Lamar Smith Hearing Attempts to Bolster Legal Argument for Subpoenas

House Science committee hears three witnesses arguing subpoenas of NY and Mass. attorney generals are justified; opponents argue they are a shield for Exxon.

Rep. Lamar Smith of Texas has used a House Science Committee hearing to justify AG subpoenas
Rep. Lamar Smith held a House Science Committee hearing Wednesday with witnesses arguing for the constitutionality of his subpoenas. Credit: Getty

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Rep. Lamar Smith argued on Wednesday that not only does his House Science committee have the authority to subpoena two state attorneys general investigating ExxonMobil, but a constitutional obligation to ensure that science isn’t being undermined by such investigations.

But while the committee hearing was ostensibly to address the constitutional issues of Smith’s subpoenas, it served as a showcase for scholarly disagreements and political divides.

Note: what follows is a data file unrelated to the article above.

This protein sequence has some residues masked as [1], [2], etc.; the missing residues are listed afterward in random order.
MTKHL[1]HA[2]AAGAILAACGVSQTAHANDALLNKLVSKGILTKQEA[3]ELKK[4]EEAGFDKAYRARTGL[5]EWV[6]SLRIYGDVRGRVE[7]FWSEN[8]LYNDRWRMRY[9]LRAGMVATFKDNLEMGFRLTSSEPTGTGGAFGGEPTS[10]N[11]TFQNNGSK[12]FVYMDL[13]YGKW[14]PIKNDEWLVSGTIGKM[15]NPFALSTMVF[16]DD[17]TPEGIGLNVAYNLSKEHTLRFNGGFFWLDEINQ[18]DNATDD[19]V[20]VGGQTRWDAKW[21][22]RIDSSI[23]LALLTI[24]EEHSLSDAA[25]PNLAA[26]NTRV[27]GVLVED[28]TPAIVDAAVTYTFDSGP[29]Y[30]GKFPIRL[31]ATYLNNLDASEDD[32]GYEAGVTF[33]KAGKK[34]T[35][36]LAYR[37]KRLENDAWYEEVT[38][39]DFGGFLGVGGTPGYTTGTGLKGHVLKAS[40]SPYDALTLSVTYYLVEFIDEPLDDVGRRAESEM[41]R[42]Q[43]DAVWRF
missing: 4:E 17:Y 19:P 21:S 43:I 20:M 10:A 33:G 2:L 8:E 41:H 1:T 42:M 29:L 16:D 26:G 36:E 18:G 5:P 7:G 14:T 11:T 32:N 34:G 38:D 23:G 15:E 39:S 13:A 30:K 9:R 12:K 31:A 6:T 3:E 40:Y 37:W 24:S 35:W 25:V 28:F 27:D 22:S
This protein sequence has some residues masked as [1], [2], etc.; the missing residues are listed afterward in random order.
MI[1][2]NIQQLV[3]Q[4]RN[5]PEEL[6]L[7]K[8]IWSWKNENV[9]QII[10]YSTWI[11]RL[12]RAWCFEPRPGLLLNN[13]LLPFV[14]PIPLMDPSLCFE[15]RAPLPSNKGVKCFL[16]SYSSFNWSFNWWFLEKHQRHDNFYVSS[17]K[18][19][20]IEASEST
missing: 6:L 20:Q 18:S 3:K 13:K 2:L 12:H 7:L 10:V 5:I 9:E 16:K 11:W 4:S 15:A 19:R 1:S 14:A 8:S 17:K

Looming over the 2½-hour hearing were the questions of whether the committee was abusing its oversight authority to defend the oil and gas industry—and Exxon—against legitimate probes by New York’s Eric Schneiderman and Massachusetts’ Maura Healey, or whether it was standing up to attempts to suppress dissenting views on climate change.

The genesis of the hearing was the refusal by the two attorneys general to comply with Smith’s subpoenas seeking information on their ongoing investigations into whether Exxon misled investors on climate change.

“The documents demanded will allow the committee to assess the breadth and depth of the AG’s investigations and inform our understanding of whether their actions have a chilling impact on scientific research and development,” Smith said in his opening remarks.

“The question we explore today isn’t partisan, it’s institutional. Allowing subpoenaed parties to ignore compliance based on the politics of the subject sets a dangerous precedent.”

Eddie Bernice Johnson, the ranking Democrat on the committee, called the hearing politically motivated and designed to advance the agenda of the fossil fuel industry.